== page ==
A Disney produced movie telling the tale of the tense relationship between Walt Disney and author PL Travers, would obviously be favourable towards the founder of Disney. Mary Poppins is one of the most well known Disney movies, but the author, who based some of the characters on her own family; was not enamoured with either Walt Disney nor its production of Mary Poppins. It's a nice movie - but for me, it was more of a catalyst to learn more about PL Travers and the excellent New Yorker article is perhaps the best of the lot.
- I ramble about a number of things - but travel experiences, movies and music feature prominently. See my label cloud for a better idea. All comnments and opinions on this blog are my own, and do not in any way reflect the opinions/position of my employer (past/current/future).
13 April 2014
After years of science and maths studies, I have some familiarity with the Greek alphabet. However, it was not that easy converting that knowledge to reading words in Greek. It was partly because science and maths do not teach the whole alphabet; just selective letters an partly because it is one thing to know the letters; another to string them together phonetically. At the end of our stay in Greece, I was quite good - enough to read signs and names. It felt like an achievement!
07 April 2014
The Neue Punakotek was originally built by Bavarian King Ludwig I in 1853; but was destroyed in WW2. The current museum building has a great layout for viewing; allowing the visitor to slowly spiral through the building, viewing the works chronologically in 22 main rooms. Some of the original collection was damaged or perished in WW2, but most was saved - and the gallery has a fine collection of art from 18 and 19 centuries.
Of the artists, I was only familiar with latter period French Impressionist artists Renoir, Gaugin, Manet, Monet and Van Gogh - but I enjoyed most of the 18th century more - perhaps because they were more realistic.
It is a great collection of paintings and sculptures; and Sunday was especially good given the 1 Eur entry fee (not sure if it is a regular deal); and the audio guide is excellent.
In South Africa, the statement raised in many political discourses is that "it seems that no one supported Apartheid" - ie a sort of amnesia on the injustices that have been committed in the past. This is common everywhere that has similar cases such as slavery in the Americas or treatment of aboriginals in Australia. In Germany, Nazism is the skeleton in the closet.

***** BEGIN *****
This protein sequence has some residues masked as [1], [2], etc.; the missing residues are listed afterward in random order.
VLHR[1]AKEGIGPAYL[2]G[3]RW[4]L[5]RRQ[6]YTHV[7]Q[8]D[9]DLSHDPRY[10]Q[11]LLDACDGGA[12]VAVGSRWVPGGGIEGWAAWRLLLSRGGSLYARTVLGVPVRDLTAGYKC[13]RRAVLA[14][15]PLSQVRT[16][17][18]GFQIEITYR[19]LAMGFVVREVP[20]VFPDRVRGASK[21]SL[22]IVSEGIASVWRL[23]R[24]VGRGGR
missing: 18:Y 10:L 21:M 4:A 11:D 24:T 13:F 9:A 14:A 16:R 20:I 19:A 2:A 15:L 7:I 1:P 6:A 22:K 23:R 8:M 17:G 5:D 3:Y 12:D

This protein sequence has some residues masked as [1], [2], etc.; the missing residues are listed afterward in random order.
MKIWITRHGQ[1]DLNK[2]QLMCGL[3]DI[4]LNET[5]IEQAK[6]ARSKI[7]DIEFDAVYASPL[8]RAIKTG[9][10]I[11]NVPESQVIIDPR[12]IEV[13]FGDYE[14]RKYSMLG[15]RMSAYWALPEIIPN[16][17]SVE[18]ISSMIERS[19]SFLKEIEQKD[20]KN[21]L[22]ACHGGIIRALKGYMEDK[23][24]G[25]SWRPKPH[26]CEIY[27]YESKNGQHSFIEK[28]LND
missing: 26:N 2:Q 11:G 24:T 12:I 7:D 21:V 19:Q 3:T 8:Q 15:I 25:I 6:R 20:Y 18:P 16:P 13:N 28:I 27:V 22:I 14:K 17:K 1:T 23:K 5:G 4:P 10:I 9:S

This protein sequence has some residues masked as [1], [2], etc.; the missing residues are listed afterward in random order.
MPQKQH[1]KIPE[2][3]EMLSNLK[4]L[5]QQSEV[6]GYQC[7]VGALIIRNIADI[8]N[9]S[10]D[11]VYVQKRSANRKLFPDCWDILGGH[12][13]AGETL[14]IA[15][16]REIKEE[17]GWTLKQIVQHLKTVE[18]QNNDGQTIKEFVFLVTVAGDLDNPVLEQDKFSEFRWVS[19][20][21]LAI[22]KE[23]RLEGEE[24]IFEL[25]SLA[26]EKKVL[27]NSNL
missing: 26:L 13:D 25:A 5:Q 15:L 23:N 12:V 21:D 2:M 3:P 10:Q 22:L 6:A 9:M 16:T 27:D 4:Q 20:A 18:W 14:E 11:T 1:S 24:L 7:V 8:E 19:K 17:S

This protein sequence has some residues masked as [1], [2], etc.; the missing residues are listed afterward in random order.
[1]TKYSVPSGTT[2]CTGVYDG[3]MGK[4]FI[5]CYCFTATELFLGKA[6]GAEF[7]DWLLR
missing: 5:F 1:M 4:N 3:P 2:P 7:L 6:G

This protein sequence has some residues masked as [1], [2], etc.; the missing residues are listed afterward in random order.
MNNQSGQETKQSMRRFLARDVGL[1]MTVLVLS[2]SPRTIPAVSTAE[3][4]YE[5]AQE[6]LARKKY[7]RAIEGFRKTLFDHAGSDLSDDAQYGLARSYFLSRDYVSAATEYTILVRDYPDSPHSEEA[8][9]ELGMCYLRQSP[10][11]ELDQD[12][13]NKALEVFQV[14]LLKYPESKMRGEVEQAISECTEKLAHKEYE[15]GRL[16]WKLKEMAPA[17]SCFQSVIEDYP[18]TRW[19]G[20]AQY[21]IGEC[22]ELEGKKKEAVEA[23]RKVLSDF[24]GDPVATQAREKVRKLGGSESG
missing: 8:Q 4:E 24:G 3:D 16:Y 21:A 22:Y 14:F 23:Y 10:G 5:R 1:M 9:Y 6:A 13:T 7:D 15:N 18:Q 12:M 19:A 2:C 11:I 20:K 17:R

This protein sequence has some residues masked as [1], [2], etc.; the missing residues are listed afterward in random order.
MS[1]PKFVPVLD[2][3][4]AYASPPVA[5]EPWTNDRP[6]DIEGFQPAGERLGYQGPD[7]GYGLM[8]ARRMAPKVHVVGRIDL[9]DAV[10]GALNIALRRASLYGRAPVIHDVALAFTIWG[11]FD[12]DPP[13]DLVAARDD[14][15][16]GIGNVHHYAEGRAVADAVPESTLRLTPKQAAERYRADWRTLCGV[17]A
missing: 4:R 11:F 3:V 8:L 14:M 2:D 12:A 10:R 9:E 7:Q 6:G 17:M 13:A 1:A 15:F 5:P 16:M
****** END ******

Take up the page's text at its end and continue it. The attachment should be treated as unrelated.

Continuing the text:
Admittedly, the Nazism past is not exactly hidden - memorials such as the Holocaust memorials and other such museums are well maintained and highly effective. But, as you walk around Munich (and for that matter Berlin and other German cities), there often seems to be one sided memorials and commentary.
Munich's Feldherrnhalle is a good example. Apart from being a monument dedicated to the 30 Year War and the war against Napoleon fought by Bavaria; it is also the scene of the Beer Hall Putsch; where Hitler and his supporters tried to being down the Weimar Republic; and failed. Both police who quelled the riot and supporters of the Nazi parties died that day - but the current plaque on the side commemorates only the fallen policemen; and makes no mention of the circumstances on what drove the Nazi party to its action. It is as if, the Nazi party was a small party - not a well supported nationwide movement.
There is also a monument to the "shirkers" who protested silently by using a lane behind the Feldherrnhalle to avoid passing the Nazi era memorial plaque (which required a salute) to those who died in the Putsch.
This is not to say that these memorials are not warranted - they are. But by providing one side of the story, it remains incomplete and seems sometimes like an exercise in collective amnesia.
06 April 2014
A highlight of the Munich Townhall (Rathaus) at Marienplatz is the Glockenspiel - a carillon comprising of a knights tournament (complete with jousting knights), and a second scene with a traditional dance. Although I have seen it play before, I have never seen the full 10 min show - can't think why not ...
05 April 2014